Monday, August 15, 2016

Water, Water Everywhere...and not a drop to drink*

Almost three-fourths of the earth's surface is covered with water. Of that, 97% is salt water, rendering it not fit for drinking. We humans are more than half water.

OK, enough with the statistics. Where is this blog post going?

Well, I am working up to my post of a "first world problem."

Several weeks ago, as I was awaking, my husband informed me we had very little water pressure in the house. After contacting the water company, we learned there had been a break in a major pipeline in the next township from ours, but it was affecting water supplies over a large area.

The first thing I did was fill two large soup pots with cold water--I had enough sense to know that I shouldn't run hot water from the water heater if the pressure was too low to refill the heater quickly.

For several hours that day, the water pressure remained low. Then by late afternoon, the pipe had been repaired and water pressure returned. BUT--because of the interruption in the supply, a boil water advisory was in place.

And that's where my first world problem began. Really? Bringing large pots of water to a boil, a full rolling boil for one minute, and then letting the water cool?  Sigh.

OK, I'll do it. But fortunately we had bottled water downstairs--so for our drinking, and even teeth brushing, we could use that. The boiled water? Well, we could use it for the pets and to make coffee.

For the briefest of time, I was scheming and planning--how to get water, how to make sure it was ready for consumption. And all the while, I was feeling...put out. What a problem. All because a water pipe somewhere broke.

Well, that's when the first world problem hit me. What was I thinking? I didn't have to walk any
further than my sink to get water. Even with the low pressure, I still had water. By some estimates more than a billion--that's BILLION--people have to walk miles every day to get water.

And some people drinking the water that is available end up with water acquired infections. Former President Jimmy Carter has made it one of his life's goals to help eradicate guinea worm infections.  (By the way, is Jimmy Carter not the best former president ever?) You can read more about his work at the Jimmy Carter Center.

So, for all of two days, we lived under a boil water advisory. We were never without water. We did not get sick. And even our pets were well watered.

First world problem? You bet.

And the current situation is just the beginning--far too many people without adequate water supplies. There are experts who believe the next big world conflict will be over water rights.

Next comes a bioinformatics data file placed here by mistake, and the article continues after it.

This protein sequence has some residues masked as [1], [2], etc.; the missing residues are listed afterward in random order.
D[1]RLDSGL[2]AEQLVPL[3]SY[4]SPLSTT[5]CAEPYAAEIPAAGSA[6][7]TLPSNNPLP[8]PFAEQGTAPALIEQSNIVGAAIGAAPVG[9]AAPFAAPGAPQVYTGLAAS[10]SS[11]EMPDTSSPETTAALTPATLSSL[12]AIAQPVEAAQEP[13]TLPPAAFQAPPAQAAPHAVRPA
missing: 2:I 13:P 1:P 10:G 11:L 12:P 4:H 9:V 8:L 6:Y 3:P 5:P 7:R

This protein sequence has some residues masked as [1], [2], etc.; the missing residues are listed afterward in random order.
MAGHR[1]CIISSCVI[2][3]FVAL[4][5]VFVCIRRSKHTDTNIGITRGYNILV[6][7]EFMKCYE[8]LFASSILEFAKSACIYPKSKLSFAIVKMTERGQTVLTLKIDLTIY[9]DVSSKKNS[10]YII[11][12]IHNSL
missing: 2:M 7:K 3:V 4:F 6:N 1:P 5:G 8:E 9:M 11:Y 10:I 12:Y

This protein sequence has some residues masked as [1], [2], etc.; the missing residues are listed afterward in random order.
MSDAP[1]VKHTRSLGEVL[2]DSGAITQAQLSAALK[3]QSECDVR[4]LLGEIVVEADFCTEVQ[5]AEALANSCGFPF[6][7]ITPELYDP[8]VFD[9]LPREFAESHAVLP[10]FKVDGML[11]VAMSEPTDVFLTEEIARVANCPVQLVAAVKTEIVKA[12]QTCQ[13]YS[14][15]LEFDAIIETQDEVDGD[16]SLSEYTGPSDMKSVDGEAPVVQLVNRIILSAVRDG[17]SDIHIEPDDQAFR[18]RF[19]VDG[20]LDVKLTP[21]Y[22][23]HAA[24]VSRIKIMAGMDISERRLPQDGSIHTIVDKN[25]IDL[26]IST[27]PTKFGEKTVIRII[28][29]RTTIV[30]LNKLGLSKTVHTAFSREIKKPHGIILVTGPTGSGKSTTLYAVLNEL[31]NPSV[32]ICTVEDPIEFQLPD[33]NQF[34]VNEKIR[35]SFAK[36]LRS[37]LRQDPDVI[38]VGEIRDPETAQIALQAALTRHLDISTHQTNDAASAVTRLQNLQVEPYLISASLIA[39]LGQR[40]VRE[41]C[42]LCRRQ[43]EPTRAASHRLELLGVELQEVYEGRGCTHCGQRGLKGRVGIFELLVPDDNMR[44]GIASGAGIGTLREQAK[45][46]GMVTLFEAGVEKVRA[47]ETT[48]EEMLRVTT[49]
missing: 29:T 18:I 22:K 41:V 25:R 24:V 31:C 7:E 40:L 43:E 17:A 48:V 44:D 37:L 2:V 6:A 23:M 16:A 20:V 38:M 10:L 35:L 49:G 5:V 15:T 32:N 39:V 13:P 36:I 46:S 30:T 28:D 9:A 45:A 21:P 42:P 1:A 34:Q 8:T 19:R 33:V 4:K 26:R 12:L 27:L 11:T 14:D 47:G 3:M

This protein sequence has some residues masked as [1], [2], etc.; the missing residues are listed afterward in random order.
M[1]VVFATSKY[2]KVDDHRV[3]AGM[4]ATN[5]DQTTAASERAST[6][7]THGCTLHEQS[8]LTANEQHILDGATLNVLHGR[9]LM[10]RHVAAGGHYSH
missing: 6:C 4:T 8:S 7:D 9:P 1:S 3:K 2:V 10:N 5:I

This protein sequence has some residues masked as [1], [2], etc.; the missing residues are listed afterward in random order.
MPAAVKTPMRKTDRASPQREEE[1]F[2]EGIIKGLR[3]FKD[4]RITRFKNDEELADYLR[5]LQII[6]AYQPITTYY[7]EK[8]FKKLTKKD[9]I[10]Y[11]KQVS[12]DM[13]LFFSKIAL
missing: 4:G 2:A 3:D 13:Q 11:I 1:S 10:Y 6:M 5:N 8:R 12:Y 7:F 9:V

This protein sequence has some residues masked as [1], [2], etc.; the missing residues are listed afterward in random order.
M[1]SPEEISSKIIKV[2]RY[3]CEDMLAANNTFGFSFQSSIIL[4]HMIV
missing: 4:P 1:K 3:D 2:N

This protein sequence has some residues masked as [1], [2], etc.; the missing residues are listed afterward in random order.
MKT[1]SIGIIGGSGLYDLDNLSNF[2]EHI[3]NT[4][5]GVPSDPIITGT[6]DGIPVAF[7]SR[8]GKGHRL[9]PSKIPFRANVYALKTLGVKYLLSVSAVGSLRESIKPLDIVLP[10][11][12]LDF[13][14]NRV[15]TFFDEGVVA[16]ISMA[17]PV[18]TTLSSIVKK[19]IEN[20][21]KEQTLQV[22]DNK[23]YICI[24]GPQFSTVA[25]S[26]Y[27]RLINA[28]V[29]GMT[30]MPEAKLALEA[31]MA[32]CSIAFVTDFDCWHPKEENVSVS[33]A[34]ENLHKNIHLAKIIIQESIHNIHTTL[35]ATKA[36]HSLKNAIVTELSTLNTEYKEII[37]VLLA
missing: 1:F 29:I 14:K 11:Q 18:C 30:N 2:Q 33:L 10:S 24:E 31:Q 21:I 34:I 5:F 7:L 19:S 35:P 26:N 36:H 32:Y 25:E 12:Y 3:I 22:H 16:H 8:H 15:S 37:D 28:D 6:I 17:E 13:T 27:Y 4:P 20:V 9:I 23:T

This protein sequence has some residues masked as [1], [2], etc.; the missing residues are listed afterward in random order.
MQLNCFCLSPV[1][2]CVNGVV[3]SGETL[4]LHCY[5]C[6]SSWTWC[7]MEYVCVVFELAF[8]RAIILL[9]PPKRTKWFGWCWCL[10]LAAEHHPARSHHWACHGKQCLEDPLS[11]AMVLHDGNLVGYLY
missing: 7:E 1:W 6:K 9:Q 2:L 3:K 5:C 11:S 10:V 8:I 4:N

For now, turn on your tap (or faucet) for just a couple of seconds. And then say-thank you. And then go find a project to help other people have access to safe readily available water.


Anvilcloud said...

It's something we take for granted. I also think it's almost miraculous that our waste disappears so readily. You can live in a city of=f millions of people constantly flushing their toilets, and it looks goes away.

Jayne said...

Water truly is something we don't give a second thought to, isn't it? We expect it to be there. Period. Takes me back to Water Is Life and the work they do to give people access to clean, potable water. Off I go to their web site. Thanks for this important prompt this week.

baili said...

it is also a blessing that God arranged water supply to humans very beautifully huge amount of water is stored in oceans from where it is filtered through long process of clouds ,rains, glaciers and rivers now it is up to people who are in power to utilize it with justice and supply it to each who needs it

NCmountainwoman said...

There are fewer people I admire more than Jimmy Carter. Didn't care much for him as President, but oh what a former President he has been.

We do give money regularly to the Carter Center since we are assured the money is used wisely and not on expensive retreats for officers.

Ruth said...

I often think I should save the water I use to wash vegetables to water my plants. But I never do it because water is plentiful and cheap here. Our daughter in Mexico sometimes goes 2 or more weeks without water because the underground pipes get clogged with sand. She has learned to conserve and double-use water out of necessity.

KGMom said...

Another way to conserve water would require rethinking how our houses are plumbed. Why does all waste water go to one pipe? Why not use grey water (bath, laundry water) for recycling water. Toilet water could be isolated, but the way we do think people ALL water is wasted.

Ginnie said...

I love the fact that the Carter's foundation has made such a difference for the people deprived of drinkable water. They have literally given a whole country a new lease on life. Yes, he is a hero to me too